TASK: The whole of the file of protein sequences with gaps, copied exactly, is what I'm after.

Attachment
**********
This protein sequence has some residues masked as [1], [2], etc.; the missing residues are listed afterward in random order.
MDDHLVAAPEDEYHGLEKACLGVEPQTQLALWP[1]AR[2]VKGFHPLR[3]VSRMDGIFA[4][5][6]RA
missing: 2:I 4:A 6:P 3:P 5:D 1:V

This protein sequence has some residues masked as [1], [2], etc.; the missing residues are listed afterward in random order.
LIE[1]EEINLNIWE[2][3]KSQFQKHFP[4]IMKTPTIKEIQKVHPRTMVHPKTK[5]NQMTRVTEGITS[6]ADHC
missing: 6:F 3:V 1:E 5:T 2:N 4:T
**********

This protein sequence has some residues masked as [1], [2], etc.; the missing residues are listed afterward in random order.
MDDHLVAAPEDEYHGLEKACLGVEPQTQLALWP[1]AR[2]VKGFHPLR[3]VSRMDGIFA[4][5][6]RA
missing: 2:I 4:A 6:P 3:P 5:D 1:V

This protein sequence has some residues masked as [1], [2], etc.; the missing residues are listed afterward in random order.
LIE[1]EEINLNIWE[2][3]KSQFQKHFP[4]IMKTPTIKEIQKVHPRTMVHPKTK[5]NQMTRVTEGITS[6]ADHC
missing: 6:F 3:V 1:E 5:T 2:N 4:T